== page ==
A rather irksome and totally unwarranted incident occurred a few days back needing my intervention. It was a rather unwelcome moment, as I do not like playing boss! But it  did need my attention as one of my dearest staff member had been deeply hurt and I absolutely had to show my displeasure to the instigators. I did,though I did not like it at all. But when you are in a position of supposed ‘power’, you have to exercise it when you see your carefully erected edifice in danger of crumbling. Everyone is looking at you to set things right and you have to walk the talk.

However this post is not about the incident which I hope is done and gone and will not have any ugly repercussions. This post is more about how this occurrence brought to the fore my role at project why. It is true that I was the one who created, founded and seeded project why. That was more than a decade ago. In those early and somewhat benign days, project why was a small organisation, with a handful of staff and volunteers. Its outreach was small, the beneficiaries few and the problems fewer. Funding simply required me to take out my cheque book and sign a cheque as one has to be in existence for a stipulated 3 years to get all the registrations and other official stamps to be eligible for serious funding. The papers were in process and one could only wait. That was the time where I spent most of my days with the children. It was also the time when one could sit with a cup of chai and dream big. I remember the lunches shared with Manu in the warm winter sun. I also remember how I spent my day sitting on a red plastic stool on the little street where we were located, ‘lording’ over what was project why: behind me a small mud hut that housed our English classes and across the tiny street  the pavement under a plastic awning that was our first class for special children. Those were moments of intense satisfaction and pure joy. Today I sometimes find myself yearning for them, knowing in my heart they will never come back.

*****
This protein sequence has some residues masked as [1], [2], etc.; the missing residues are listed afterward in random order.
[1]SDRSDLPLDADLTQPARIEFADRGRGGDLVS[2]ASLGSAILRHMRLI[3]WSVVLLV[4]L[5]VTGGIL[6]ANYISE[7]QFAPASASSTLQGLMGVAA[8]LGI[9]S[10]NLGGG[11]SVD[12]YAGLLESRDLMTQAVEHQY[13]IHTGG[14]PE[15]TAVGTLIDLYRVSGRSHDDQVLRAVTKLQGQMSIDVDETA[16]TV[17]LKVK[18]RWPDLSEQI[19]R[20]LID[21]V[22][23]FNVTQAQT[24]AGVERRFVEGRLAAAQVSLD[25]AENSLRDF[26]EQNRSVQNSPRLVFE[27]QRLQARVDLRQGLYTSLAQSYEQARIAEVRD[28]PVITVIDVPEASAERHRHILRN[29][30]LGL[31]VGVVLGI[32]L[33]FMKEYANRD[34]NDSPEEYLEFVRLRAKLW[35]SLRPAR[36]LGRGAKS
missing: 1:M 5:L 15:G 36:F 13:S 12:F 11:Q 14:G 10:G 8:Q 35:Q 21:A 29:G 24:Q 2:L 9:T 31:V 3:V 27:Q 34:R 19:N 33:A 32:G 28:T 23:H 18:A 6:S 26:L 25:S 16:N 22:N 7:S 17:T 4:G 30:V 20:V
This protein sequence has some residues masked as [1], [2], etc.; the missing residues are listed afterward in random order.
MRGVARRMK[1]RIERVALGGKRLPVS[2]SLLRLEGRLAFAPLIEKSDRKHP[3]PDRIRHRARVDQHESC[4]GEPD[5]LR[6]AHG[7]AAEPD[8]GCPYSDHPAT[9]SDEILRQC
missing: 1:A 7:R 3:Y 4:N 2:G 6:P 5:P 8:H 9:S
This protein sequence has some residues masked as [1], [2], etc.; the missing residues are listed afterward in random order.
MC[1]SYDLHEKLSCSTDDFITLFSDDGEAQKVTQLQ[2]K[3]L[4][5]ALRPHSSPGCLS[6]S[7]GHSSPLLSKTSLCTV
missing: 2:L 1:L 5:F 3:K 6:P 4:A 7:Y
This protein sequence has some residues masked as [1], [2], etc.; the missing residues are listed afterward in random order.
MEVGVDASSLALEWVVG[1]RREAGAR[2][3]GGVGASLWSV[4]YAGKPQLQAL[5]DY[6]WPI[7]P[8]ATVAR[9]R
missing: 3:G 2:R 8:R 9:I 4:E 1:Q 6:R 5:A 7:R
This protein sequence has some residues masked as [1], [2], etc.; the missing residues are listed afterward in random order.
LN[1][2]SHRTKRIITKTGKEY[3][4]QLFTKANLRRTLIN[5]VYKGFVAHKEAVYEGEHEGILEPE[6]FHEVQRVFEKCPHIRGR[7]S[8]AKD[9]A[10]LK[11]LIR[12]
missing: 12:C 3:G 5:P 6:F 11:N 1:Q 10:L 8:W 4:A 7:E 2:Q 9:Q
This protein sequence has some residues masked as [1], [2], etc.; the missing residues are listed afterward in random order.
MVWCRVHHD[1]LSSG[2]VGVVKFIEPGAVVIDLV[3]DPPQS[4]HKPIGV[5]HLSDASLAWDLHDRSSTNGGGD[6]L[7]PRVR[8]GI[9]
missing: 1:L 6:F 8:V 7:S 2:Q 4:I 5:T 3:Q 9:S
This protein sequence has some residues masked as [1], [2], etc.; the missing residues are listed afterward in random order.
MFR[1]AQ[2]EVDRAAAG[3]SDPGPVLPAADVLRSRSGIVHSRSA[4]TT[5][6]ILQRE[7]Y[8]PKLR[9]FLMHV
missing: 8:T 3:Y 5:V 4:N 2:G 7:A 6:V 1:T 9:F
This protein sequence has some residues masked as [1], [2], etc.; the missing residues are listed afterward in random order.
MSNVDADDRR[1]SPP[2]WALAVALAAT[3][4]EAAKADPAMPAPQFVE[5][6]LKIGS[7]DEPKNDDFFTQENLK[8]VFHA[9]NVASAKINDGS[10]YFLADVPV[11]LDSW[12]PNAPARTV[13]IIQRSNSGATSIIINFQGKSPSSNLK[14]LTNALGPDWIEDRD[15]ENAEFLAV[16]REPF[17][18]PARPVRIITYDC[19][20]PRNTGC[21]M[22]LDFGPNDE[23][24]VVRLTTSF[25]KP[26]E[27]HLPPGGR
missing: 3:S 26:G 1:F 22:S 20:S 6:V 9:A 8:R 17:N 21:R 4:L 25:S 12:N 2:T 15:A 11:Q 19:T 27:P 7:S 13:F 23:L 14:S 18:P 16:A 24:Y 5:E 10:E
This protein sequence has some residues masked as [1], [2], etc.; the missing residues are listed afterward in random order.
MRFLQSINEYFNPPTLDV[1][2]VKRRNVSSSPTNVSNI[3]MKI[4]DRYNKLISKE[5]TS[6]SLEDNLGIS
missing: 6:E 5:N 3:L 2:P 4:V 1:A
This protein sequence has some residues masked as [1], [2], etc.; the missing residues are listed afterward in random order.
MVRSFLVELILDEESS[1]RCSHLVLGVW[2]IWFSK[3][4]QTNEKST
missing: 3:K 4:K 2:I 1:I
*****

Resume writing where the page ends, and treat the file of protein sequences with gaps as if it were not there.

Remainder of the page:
Time passed. Formalities were completed. Project Why was ready to take off and my role would change surreptitiously with each passing day. True I still spent a lot of time at the project having graduated from my red stool to a small office in a mud hut next to a family whose income came from slaughtering pigs. I today wonder how we managed to carry on day after day in spite of the howls of the pigs! But we did. Somehow we human have the capacity to bear anything if the need arises. I simply remember murmuring a prayer each time a pig was put to death. The project was now larger as we had been given the use of the derelict park nearby. From 40 children we were now a few hundreds. And though I still spent time with the children, fund raising seemed to be what I found myself doing day in and day out as we had the nasty habit of taking new challenges without thinking where the funds would come to meet them. Actually this is what is called seeing and thinking with your heart and we were masters at that.